Behaviors spread like the common cold


Sam Hanson

Contagious behaviors are an unavoidable part of the human experience, but even some control over negative emotions can lead others to have a better and more positive day.

Germs spread quickly, hopping from person to person. School is the perfect breeding ground for such contagions. But there is also a different type of contagion spreading and a vaccine for this is elusive because it involves human behaviors.

Behaviors can be easier to catch than the common cold. Contagious behavior is when an action, belief, or emotion is transferred unconsciously from one individual to another. The phenomenon of contagious behaviors has been thoroughly researched, with studies produced on this subject since the 1900s. Contagious behaviors impact life at school, where subtle and complex emotions — including happiness and depression — are transferred. Mimicking others’ actions is a way of social bonding and empathy that is hardwired into our brains. Contagious behaviors usually have significant consequences, but often students remain unaware of how others’ emotions and actions influence personal behaviors. Even though contagious behaviors are unconscious, students should be aware of the potential for positive or negative influence.

Behaviors can be easier to catch than the common cold”

Think about Senior Speeches. When is last time you have laughed at a line because you heard laughter or stood because a person in front of you stood up? The clapping hops from person to person, like a virus, growing louder as more people join in the petri dish of applause. In fact, research from the Journal of the Royal Society Interface shows the louder the clapping the more inclined one is to join in. When one person ceases clapping, others follow, causing a cascade effect until the applause has run its course. Clapping stops when people follow the crowd, said Richard Mann, a mathematics researcher at Uppsala University in Sweden. “The social pressure to clap just increased in proportion to the number of people who had already done so,” Mann wrote. Mann and his colleagues discovered that clapping spreads similarly to the patterns of diseases. It would follow that standing ovations would spread similarly. The next time a Senior Speech ends, and it is time to applaud, think whether the audience is clapping or standing because of the great speech or because of social pressure.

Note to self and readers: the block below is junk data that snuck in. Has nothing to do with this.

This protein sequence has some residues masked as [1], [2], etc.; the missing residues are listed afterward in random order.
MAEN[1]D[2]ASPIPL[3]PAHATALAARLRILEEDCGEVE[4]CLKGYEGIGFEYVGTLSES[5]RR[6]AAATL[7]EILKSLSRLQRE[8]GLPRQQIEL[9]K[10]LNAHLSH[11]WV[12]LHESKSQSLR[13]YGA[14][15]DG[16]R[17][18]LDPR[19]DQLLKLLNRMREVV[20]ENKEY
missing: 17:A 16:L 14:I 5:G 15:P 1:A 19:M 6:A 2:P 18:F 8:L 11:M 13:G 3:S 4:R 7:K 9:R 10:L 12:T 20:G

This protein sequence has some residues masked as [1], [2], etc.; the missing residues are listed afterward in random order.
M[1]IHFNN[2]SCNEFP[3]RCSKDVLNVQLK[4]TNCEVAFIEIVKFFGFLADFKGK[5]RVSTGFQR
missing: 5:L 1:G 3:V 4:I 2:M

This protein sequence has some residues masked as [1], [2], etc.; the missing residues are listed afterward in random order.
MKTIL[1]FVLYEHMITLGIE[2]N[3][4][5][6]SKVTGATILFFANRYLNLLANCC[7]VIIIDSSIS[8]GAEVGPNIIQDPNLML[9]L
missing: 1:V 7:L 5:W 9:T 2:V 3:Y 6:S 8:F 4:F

However, it would be senseless to find a moral dilemma in something so simple as clapping. It is more important for students to understand that their behaviors aren’t a self-contained phenomenon that ends up with the transition of the “virus.” Contagion influences students behaviors and method of thinking that can end up with significant consequences. Some examples of these consequential behaviors are risk-taking, rudeness, and social media.

Many of us have been asked by parents in a sarcastic tone: “If your friend jumped off a cliff, would you too?” Of course not, but what if your friend had a flying suit? In fact, friends actually make one more susceptible to taking part in risky behaviors than if one were alone. Potential rewards for risky behavior seem more enticing when with friends. Everyone probably can point to an experience involving friends and risky behavior. Mine takes place at midnight, when my friend says, “Hey, do you want to go sledding down that icy hill in the alley?” Although I am very tired, I suddenly forget this fact and jump to the opportunity. The reward was obvious – sledding down an icy hill would be enormously fun. The experience turned out fine for me, but a friend broke his thumb in the process. This injury made me think twice about whether sledding was worth the risk. Students should understand how the darker sides of contagion behavior are influencing their decision with friends. In order to do this, one needs to have a strong sense of self to not be carried away. To develop this sense, students should reflect on their mistakes and the mistakes of others. In other words, students need to develop a strong immune system. Since many contagious behaviors spread through students’ social network, students should take advantage of this virus-effect by spreading kindness and positive emotion.

Contagious behaviors are an unavoidable part of the human experience, but even some control over negative emotions can lead others to have a better and more positive day. Though contagious behaviors spread like the common cold, there is currently no vaccination for it. However, the next time you stand for a Senior Speech, do not use contagious behavior as an excuse to stand. Though students may be nudged to act certain ways, no one is being forced to stand after a Senior Speech or sled down an alley at midnight. The decision is ultimately in the hands of the student.